The first reading list post of 2022 is shaping up to be a bumper collection, so I’m not going to waste any time - let’s dive right in!
1. Microaggressions Sound Minor, But They’re No Laughing Matter by Tim Wise
I think Tim Wise’s title captures the importance of this topic. People who face isms experience microaggressions all the time, and the more it happens, the worse it feels:
“Intent, though perhaps meaningful for determining the character of a perpetrator, is inherently flawed when it comes to determining if an injury has occurred to a victim.
Injury can occur without intent — a statement no one would think to question in any other area of life but this one.”
2. Goodbye Friends: A Letter To Failed Equity Allies by Kimberley John-Morgan
Is it just me, or are some “allies” wearying of the struggle? Kimberley John-Morgan captures the feelings of people who face isms when confronted with flagging, sometimeish (a good Caribbean word) “allyship”:
“Your friends who face isms see who you are and now realize that your "support" lives within the boundaries of your comfort. They know that you have sacrificed nothing in the pursuit of equity. Not one thing. What’s more is that they now know they are not safe with you -- take that in for a minute. As such, your "diverse friends" are openly making moves to create some necessary distance if you care to notice.”
3. How to be a good Indigenous ally by Summer May Finlay
Speaking of allyship, here’s a perspective on being an ally to Indigenous peoples, from Yorta Yorta woman, Summer May Finlay:
“As Aboriginal people, at times yarns may be off-limits to non-Aboriginal people for many reasons. Be okay with not being included in everything and accept some decisions must be made by Aboriginal people. Don’t question the outcome of these conversations.”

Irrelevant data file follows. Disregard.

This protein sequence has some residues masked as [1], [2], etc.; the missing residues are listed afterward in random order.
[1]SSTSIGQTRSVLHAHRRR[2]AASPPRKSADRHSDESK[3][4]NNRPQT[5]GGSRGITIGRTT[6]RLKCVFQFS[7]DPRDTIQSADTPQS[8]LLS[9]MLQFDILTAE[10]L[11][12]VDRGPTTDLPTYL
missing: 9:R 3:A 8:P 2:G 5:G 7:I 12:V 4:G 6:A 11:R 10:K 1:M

4. Groundbreaking work on slave economy finally back on UK shelves by Donna Ferguson
This is a news story, but I’m sharing it because it illustrates how some aspects of history can be hidden (pertinent given what’s happening in the US right ow). I was lucky enough to have access to this book in the Caribbean, but isn’t it strange how in the UK nobody wanted a perspective on enslavement from a descendant of enslaved peoples? Think about that for a while. (I’m still mulling over how it came to be published in the US, though.) A quote from the book may shed light on why Brits may have found it contentious:
“When British capitalism depended on [sugar and cotton plantations in] the West Indies, they [the capitalists] ignored slavery or defended it. When British capitalism found the West Indian monopoly [on sugar] a nuisance, they destroyed West Indian slavery as the first step in the destruction of West Indian monopoly.”
5. 6 Ways A Black Person Can Tell A White Person Isn’t Racist by Rebecca Stevens
You know I love Rebecca’s work, and she’s pretty prolific, so it’s sometimes hard to pick just one example. This one stood out to me because of the title, and because of this quote:
“White people that aren’t racist know that racism exists in the world and that Black people suffer from it. They aren’t naïve. They won’t say stuff like “Are you sure it was racism or racism is a thing of the past”.
6. It's Okay To Have Mixed Feelings About the Maya Angelou U.S. Quarter by Allison Gaines
When I first saw the Maya Angelou quarter, I was ecstatic that one of my heroines had been honored. The next second, I thought about the fact that it had taken a long time, and the person on the other side of the quarter wasn’t worthy company for her. Allison Gaines addresses that dichotomy in this article: